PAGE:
Switch Between Startup Configuration Profiles With StartupSelector [Windows]
I’m a little old-fashioned in the sense that I prefer to use my desktop computer when it comes to just about anything online. No laptops or tablets for me, just a nice comfortable seat at a desk and a powerful desktop that can get me through the day and then some. One problem with using a single computer so regularly is that it can be a little tough to transition between “modes.” For example, I use my computer for work-related things, to keep in touch with friends over social networks, and to play online games. For each single purpose, I require certain programs to be running and others not to be.
One of the easiest ways that I’ve been able to make this transition as simple and painless as possible is by booting into a new startup profile. Just load my configuration, restart my computer, and all of the startup items that I need will be there. I won’t have to spam through the Task Manager closing lots of windows, and that’s a huge benefit.
As described very simply on their official website:
StartupSelector will save or load the Windows configuration data that causes programs to run at system startup. This allows you to easily switch between multiple startup configurations, for a myriad of potential purposes.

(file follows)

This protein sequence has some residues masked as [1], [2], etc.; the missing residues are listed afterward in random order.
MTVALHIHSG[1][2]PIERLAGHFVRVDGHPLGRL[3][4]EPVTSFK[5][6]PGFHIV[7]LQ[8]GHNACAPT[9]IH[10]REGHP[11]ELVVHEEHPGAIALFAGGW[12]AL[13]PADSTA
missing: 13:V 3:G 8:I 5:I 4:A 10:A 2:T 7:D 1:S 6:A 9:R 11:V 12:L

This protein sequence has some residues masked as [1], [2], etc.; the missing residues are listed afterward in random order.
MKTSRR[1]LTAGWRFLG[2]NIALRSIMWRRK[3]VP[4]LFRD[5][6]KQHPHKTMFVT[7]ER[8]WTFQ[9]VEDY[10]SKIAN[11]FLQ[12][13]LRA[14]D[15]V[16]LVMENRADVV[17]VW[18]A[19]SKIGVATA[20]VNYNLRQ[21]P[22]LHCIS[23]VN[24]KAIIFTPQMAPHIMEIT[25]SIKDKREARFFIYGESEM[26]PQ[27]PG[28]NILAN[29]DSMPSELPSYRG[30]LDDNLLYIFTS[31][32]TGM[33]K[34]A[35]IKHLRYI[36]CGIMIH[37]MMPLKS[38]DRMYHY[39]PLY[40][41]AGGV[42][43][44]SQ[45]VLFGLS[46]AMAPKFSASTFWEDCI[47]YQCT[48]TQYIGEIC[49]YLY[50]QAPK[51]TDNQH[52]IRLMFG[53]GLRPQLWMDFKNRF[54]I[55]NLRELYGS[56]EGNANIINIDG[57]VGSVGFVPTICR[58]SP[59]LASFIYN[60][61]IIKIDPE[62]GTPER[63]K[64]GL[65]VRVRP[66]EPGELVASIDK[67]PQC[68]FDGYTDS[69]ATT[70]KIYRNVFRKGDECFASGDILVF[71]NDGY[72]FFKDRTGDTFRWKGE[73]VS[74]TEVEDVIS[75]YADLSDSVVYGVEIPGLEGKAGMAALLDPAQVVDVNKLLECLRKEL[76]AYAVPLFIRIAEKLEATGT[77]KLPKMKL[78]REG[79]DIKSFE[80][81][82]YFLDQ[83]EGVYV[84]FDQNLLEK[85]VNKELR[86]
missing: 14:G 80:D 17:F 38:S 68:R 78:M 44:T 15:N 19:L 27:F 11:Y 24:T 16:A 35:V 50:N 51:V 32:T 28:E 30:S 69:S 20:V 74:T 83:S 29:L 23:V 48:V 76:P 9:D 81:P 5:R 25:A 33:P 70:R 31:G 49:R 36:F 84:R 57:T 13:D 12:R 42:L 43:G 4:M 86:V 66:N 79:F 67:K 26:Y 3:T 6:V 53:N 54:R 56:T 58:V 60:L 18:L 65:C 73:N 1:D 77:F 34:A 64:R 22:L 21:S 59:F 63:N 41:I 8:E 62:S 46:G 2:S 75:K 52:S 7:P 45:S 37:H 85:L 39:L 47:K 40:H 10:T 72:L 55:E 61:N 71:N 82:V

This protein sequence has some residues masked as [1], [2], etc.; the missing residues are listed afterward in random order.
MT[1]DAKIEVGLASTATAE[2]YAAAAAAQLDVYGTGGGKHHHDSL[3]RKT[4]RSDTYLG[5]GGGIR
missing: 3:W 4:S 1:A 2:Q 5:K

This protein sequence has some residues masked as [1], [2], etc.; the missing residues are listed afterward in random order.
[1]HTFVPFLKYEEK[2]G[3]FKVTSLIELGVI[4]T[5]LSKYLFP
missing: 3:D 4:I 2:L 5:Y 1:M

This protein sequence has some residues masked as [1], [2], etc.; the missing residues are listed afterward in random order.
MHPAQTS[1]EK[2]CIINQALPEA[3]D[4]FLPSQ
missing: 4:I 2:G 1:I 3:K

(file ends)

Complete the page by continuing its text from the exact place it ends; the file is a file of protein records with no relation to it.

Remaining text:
StartupSelector is a tiny little portable application by Mike Lin, one of the most recognized names in tiny little portable application development, that gets the job done.
Upon starting the application, you’ll see that a description for your current startup configuration has been conveniently prepopulated for you. If you’d like to be more on the safe side and quickly save your current configuration, just click the OK button. Otherwise, you can rename it to whatever you’d like. Be advised that StartupSelector does not support functionality to delete these configurations, if that should concern you at all.
When you want to load a configuration, you’ll notice all saved profiles in the dropdown menu beside that option.
Just select it, click OK, then hit the Close button. It’s very important that you hit that button rather than close the application any other way. I’ve had problems with it loading and saving profiles otherwise. If you haven’t saved a backup, it may alert you that it is strongly advised to.
You can create and save several profiles without needing to restart your computer. Save one, go into the System Configuration (MSCONFIG from the Start menu) and go into the Startup tab.
This is the data that StartupSelector saves and backs up for you. You can make your changes here, apply them, and then save new profiles within StartupSelector all without having to boot around Windows.
This tool can be used in all sorts of clever and useful ways and it’s one of my favorite portable software secrets. You can’t go wrong throwing this one on a flash drive. Let me know in the comments what you guys think of StartupSelector and share your ways of using it!